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Matthew Henry's Commentary – Verses 5–8
Verses 5–8

Here, I. The psalmist engages himself to trust in God and to wait for him, Ps. 130:5, 6. Observe, 1. His dependence upon God, expressed in a climax, it being a a song of degrees, or ascents: “I wait for the Lord; from him I expect relief and comfort, believing it will come, longing till it does come, but patiently bearing the delay of it, and resolving to look for it from no other hand. My soul doth wait; I wait for him in sincerity, and not in profession only. I am an expectant, and it is for the Lord that my soul waits, for the gifts of his grace and the operations of his power.” 2. The ground of that dependence: In his word do I hope. We must hope for that only which he has promised in his word, and not for the creatures of our own fancy and imagination; we must hope for it because he has promised it, and not from any opinion of our own merit. 3. The degree of that dependence—“more than those that watch for the morning, who are, (1.) Well-assured that the morning will come; and so am I that God will return in mercy to me, according to his promise; for God’s covenant is more firm than the ordinances of day and night, for they shall come to an end, but that is everlasting.” (2.) Very desirous that it would come. Sentinels that keep guard upon the walls, those that watch with sick people, and travellers that are abroad upon their journey, long before day wish to see the dawning of the day; but more earnestly does this good man long for the tokens of God’s favour and the visits of his grace, and more readily will he be aware of his first appearances than they are of day. Dr. Hammond reads it thus, My soul hastens to the Lord, from the guards in the morning, the guards in the morning, and gives this sense of it, “To thee I daily betake myself, early in the morning, addressing my prayers, and my very soul, before thee, at the time that the priests offer their morning sacrifice.”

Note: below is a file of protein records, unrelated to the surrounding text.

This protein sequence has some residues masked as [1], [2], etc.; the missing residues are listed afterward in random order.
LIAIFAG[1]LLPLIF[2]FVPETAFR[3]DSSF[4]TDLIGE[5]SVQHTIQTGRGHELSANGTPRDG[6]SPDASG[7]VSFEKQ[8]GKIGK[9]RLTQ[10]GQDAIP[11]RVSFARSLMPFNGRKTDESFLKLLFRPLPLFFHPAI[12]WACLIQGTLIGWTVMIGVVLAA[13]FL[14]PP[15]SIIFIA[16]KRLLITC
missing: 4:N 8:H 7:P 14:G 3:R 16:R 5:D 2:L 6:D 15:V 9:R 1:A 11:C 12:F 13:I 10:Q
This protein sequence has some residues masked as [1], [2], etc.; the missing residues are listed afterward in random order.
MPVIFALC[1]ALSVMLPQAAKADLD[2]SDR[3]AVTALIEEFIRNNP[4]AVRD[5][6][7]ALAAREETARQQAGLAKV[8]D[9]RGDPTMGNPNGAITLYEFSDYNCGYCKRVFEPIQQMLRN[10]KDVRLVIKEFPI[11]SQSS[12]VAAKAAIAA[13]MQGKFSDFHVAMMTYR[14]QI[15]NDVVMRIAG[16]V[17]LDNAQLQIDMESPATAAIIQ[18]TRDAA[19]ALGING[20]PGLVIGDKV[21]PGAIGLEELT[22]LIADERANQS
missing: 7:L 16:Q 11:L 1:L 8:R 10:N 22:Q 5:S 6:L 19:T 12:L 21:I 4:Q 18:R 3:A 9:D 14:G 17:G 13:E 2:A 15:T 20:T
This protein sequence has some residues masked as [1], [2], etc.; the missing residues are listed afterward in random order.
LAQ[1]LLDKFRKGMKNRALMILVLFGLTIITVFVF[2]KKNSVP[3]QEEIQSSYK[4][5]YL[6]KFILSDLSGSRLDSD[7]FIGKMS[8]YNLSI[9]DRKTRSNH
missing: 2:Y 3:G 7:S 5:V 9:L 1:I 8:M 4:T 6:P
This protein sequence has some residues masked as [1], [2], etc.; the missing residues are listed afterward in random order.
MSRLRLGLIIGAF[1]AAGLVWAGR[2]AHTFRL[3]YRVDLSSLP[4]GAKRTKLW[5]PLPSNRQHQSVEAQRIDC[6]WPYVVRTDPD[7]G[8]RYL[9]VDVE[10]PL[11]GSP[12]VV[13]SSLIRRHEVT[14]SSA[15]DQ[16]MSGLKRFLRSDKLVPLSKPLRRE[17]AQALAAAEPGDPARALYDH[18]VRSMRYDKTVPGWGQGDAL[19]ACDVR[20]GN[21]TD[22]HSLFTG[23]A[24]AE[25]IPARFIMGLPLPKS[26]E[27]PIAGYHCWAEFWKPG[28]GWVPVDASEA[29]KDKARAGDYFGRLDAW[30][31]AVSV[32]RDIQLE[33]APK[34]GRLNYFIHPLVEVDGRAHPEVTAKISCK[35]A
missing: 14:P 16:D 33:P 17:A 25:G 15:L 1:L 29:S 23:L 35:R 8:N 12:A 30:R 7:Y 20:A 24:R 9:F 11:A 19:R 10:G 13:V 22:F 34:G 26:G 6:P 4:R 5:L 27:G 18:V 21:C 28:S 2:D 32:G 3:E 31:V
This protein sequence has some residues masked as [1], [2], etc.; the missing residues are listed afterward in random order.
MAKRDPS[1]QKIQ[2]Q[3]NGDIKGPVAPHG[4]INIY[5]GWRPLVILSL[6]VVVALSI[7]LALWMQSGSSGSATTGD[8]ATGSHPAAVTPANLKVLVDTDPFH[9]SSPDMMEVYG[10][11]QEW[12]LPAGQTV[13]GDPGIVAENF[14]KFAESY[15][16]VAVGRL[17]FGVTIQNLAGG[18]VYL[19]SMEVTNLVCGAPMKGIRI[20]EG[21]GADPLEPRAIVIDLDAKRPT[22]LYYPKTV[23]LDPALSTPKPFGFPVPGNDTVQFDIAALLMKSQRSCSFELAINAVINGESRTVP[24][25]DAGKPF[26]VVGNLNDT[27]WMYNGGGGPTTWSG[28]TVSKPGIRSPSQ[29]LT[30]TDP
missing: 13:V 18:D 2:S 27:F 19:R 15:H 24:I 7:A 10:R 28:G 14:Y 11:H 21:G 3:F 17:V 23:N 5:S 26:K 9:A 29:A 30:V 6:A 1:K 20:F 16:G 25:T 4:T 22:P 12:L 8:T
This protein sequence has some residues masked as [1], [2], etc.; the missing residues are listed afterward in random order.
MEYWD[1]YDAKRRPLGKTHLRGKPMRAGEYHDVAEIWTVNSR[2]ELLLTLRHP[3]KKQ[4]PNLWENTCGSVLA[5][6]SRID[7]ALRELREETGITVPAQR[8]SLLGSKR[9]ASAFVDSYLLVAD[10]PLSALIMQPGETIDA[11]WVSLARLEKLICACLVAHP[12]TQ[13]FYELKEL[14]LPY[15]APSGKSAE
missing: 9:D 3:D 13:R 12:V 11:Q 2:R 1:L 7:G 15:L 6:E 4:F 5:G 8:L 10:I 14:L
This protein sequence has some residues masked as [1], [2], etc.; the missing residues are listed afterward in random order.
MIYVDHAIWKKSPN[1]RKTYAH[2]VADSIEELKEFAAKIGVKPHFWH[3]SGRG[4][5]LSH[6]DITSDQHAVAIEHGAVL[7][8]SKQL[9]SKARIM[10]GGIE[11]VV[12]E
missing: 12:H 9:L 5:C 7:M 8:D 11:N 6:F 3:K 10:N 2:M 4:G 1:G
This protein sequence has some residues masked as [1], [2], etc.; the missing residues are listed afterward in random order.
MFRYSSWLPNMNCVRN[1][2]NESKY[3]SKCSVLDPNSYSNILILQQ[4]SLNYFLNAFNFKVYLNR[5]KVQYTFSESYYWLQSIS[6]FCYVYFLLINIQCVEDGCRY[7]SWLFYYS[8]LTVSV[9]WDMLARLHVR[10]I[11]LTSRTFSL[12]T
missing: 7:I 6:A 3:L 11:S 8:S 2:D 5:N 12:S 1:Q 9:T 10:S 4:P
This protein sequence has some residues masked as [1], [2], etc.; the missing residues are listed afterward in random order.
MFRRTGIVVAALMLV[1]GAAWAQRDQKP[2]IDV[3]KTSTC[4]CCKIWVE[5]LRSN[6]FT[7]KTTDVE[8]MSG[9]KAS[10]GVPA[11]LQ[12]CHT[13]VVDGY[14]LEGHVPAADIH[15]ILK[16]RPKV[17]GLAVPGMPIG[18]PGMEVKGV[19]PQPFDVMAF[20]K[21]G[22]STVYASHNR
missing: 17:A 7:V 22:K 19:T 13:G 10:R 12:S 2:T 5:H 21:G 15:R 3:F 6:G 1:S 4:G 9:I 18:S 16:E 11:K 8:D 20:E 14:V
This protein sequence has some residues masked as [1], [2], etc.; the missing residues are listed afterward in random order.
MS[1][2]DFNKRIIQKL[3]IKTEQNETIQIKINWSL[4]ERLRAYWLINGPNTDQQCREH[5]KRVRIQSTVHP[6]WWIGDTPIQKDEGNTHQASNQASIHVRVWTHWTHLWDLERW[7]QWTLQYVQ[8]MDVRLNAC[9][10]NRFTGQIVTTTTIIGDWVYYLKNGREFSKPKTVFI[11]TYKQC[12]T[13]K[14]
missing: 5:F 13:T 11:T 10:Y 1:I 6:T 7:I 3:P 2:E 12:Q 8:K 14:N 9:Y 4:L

II. He encourages all the people of God in like manner to depend upon him and trust in him: Let Israel hope in the Lord and wait for him; not only the body of the people, but every good man, who surnames himself by the name of Israel, Isa. 44:5. Let all that devote themselves to God cheerfully stay themselves upon him (Ps. 130:7, 8), for two reasons:—1. Because the light of nature discovers to us that there is mercy with him, that the God of Israel is a merciful God and the Father of mercies. Mercy is with him; not only inherent in his nature, but it is his delight, it is his darling attribute; it is with him in all his works, in all his counsels. 2. Because the light of the gospel discovers to us that there is redemption with him, contrived by him, and to be wrought out in the fulness of time; it was in the beginning hidden in God. See here, (1.) The nature of this redemption; it is redemption from sin, from all sin, and therefore can be no other than that eternal redemption which Jesus Christ became the author of; for it is he that saves his people from their sins (Matt. 1:21), that redeems them from all iniquity (Titus 2:14), and turns away ungodliness from Jacob, Rom. 11:26. It is he that redeems us both from the condemning and from the commanding power of sin. (2.) The riches of this redemption; it is plenteous redemption; there is an all-sufficient fulness of merit and grace in the Redeemer, enough for all, enough for each; enough for me, says the believer. Redemption from sin includes redemption from all other evils, and therefore is a plenteous redemption. (3.) The persons to whom the benefits of this redemption belong: He shall redeem Israel, Israel according to the spirit, all those who are in covenant with God, as Israel was, and who are Israelites indeed, in whom is no guile.